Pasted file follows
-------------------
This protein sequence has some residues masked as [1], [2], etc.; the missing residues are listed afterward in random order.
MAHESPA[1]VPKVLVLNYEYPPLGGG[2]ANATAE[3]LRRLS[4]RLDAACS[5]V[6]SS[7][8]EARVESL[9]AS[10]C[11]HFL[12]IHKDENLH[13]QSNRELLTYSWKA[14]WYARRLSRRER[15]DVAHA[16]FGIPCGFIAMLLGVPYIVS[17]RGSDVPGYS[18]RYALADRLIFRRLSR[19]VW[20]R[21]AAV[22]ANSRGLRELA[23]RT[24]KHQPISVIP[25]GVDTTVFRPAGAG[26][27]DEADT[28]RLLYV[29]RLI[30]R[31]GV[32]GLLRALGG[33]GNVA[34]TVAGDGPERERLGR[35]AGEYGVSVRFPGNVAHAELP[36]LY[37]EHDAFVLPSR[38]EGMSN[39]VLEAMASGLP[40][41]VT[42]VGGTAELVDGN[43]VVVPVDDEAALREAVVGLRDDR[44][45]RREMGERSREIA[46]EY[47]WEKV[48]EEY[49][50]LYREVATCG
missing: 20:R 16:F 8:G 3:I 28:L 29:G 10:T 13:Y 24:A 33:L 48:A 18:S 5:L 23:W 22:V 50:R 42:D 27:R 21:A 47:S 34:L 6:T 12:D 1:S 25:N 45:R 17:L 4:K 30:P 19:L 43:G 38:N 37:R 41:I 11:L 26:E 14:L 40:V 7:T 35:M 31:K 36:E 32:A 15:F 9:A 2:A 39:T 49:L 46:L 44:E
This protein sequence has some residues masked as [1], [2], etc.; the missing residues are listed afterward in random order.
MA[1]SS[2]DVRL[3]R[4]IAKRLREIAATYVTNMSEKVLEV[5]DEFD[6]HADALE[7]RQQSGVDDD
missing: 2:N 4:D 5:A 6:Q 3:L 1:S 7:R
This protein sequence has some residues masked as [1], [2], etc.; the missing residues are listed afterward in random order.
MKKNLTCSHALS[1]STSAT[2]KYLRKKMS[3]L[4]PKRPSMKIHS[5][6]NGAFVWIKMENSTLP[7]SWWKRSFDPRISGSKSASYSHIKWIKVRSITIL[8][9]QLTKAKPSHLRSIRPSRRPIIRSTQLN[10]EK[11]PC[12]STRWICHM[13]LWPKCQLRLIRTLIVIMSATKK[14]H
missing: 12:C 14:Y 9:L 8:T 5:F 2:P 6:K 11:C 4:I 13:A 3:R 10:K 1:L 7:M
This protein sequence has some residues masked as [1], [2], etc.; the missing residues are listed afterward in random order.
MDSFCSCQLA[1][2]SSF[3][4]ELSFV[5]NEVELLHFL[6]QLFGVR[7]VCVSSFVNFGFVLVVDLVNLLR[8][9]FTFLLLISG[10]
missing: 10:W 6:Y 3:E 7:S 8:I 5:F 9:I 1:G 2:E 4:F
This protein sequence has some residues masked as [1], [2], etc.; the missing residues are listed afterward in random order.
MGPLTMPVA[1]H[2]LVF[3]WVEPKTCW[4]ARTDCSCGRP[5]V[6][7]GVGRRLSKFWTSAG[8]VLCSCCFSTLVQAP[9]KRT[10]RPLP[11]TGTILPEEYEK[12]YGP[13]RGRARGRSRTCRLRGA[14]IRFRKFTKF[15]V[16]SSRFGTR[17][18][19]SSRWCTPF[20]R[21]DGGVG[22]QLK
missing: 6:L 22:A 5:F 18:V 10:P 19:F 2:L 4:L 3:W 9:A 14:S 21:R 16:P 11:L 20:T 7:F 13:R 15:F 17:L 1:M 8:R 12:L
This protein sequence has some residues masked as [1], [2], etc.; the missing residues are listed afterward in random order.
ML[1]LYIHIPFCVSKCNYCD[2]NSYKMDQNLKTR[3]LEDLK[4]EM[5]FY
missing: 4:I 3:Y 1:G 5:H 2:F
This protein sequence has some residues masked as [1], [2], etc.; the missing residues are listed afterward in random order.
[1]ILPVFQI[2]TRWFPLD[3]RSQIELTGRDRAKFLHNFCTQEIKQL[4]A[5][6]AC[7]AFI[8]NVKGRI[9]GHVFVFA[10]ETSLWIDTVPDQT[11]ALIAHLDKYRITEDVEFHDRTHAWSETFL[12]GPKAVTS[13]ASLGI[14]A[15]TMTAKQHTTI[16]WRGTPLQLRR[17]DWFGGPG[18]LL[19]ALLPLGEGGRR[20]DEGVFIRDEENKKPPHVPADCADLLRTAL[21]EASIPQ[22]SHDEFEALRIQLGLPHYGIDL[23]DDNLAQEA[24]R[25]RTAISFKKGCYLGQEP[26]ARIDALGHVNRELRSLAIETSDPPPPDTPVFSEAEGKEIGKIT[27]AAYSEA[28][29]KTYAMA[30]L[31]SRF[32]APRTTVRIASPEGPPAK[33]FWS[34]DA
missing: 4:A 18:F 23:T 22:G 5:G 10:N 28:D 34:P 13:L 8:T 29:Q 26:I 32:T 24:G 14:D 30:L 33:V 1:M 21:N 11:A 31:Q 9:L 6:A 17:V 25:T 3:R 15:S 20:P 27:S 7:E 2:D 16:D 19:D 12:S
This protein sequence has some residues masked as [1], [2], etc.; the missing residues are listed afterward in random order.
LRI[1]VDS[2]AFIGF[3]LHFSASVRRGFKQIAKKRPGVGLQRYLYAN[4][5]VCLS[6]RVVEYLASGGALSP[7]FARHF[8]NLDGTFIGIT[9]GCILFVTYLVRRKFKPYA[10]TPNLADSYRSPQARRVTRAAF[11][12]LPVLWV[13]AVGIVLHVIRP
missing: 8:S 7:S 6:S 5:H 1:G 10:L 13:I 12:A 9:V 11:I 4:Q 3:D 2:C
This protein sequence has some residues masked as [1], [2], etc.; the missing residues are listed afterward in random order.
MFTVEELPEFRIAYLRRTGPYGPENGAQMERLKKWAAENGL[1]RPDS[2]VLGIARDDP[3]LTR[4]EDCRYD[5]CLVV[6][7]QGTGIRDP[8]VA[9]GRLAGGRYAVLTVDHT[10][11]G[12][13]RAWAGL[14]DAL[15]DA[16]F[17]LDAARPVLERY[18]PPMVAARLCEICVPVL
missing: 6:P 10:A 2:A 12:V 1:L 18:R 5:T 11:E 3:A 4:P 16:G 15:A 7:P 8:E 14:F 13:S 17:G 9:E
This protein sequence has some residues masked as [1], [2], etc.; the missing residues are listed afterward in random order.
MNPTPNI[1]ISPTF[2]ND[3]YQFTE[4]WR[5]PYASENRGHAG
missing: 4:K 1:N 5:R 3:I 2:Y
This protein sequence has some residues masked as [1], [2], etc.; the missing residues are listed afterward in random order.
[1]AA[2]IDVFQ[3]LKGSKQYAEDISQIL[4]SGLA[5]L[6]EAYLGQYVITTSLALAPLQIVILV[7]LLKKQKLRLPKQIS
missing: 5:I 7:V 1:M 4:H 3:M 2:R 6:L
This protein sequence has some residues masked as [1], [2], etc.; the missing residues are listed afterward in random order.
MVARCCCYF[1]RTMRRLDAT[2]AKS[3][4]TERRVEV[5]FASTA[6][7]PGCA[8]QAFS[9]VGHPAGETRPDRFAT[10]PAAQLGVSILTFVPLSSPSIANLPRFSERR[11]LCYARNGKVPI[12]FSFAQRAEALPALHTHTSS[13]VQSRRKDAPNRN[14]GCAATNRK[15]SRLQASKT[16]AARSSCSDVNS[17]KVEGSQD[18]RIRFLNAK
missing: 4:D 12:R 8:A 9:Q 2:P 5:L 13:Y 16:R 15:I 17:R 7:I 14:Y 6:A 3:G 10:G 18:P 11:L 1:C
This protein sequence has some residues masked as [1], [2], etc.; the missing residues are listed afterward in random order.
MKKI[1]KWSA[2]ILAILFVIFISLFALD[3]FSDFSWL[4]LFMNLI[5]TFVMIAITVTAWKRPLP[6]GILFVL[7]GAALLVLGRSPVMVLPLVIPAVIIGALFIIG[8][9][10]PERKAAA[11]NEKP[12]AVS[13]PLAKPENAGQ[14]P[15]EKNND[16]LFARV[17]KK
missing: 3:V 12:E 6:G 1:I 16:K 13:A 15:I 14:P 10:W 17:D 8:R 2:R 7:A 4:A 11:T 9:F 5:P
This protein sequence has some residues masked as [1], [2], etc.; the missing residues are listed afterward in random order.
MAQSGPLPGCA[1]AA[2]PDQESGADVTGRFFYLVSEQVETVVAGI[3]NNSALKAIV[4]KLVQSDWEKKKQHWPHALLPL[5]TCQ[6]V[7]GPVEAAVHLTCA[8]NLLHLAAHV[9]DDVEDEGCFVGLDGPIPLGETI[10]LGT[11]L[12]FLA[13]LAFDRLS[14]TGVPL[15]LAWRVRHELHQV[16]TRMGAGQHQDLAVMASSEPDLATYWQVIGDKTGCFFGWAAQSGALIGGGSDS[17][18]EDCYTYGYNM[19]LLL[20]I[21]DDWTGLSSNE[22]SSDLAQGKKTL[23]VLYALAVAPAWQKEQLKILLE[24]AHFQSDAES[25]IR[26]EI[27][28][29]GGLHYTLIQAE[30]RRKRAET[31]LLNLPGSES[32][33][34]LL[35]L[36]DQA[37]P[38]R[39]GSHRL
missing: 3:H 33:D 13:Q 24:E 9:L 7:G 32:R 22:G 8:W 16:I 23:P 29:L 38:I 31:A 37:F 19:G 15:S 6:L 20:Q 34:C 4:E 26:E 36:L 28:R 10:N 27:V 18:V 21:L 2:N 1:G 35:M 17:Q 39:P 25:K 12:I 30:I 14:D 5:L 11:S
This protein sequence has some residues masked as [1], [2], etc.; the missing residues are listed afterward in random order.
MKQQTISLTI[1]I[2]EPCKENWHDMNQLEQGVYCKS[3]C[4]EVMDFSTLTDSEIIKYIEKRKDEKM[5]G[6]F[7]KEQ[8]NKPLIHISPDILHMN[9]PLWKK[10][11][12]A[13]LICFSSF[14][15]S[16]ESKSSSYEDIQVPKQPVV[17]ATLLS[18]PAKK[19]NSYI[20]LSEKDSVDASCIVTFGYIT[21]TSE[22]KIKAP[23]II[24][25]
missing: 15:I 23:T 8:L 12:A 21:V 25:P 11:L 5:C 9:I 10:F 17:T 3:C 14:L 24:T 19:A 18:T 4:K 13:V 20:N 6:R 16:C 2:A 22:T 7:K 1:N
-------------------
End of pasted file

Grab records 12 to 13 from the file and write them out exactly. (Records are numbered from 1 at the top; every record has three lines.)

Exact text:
This protein sequence has some residues masked as [1], [2], etc.; the missing residues are listed afterward in random order.
MVARCCCYF[1]RTMRRLDAT[2]AKS[3][4]TERRVEV[5]FASTA[6][7]PGCA[8]QAFS[9]VGHPAGETRPDRFAT[10]PAAQLGVSILTFVPLSSPSIANLPRFSERR[11]LCYARNGKVPI[12]FSFAQRAEALPALHTHTSS[13]VQSRRKDAPNRN[14]GCAATNRK[15]SRLQASKT[16]AARSSCSDVNS[17]KVEGSQD[18]RIRFLNAK
missing: 4:D 12:R 8:A 9:Q 2:P 5:L 13:Y 16:R 15:I 17:R 7:I 14:Y 6:A 3:G 10:G 18:P 11:L 1:C
This protein sequence has some residues masked as [1], [2], etc.; the missing residues are listed afterward in random order.
MKKI[1]KWSA[2]ILAILFVIFISLFALD[3]FSDFSWL[4]LFMNLI[5]TFVMIAITVTAWKRPLP[6]GILFVL[7]GAALLVLGRSPVMVLPLVIPAVIIGALFIIG[8][9][10]PERKAAA[11]NEKP[12]AVS[13]PLAKPENAGQ[14]P[15]EKNND[16]LFARV[17]KK
missing: 3:V 12:E 6:G 1:I 16:K 13:A 15:I 14:P 10:W 17:D 8:R 2:R 7:A 4:A 11:T 9:F 5:P